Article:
“Trust” is the watchword of healthy relationship. Developing trust in relationships with one another and within relationships with leaders may take time for some but it also takes commitment from everyone. The wellbeing of parishioners and the development and implementation of the vision and life of the community does not belong to only to the ordained leadership but to the full Body of Christ that is the membership and the ministry of the Baptized.
We serve one another; without words and actions that embody authentic respect for one another we have nothing different to offer the world beyond our doors except more of what it is already used to. Respect must be our spiritual practice as a community of faith.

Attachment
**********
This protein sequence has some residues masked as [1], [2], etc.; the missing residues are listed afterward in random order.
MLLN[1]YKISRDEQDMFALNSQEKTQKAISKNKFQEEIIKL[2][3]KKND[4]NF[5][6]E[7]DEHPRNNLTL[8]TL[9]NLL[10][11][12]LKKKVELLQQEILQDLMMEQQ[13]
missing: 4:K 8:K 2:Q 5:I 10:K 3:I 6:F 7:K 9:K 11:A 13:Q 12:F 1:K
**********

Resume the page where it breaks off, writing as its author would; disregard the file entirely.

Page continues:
The Ordained Diva blog provides some great reflections and guidelines for respectful communication in the Church. These can easily be adapted to any conversation/situation. As one people, we owe each other the respect that Rev. Rachel so eloquently outlines here.
I am in agreement. Over the years we taught and used a similar set of standards when doing consultations at congregations. I pray that I will live by these all of my life.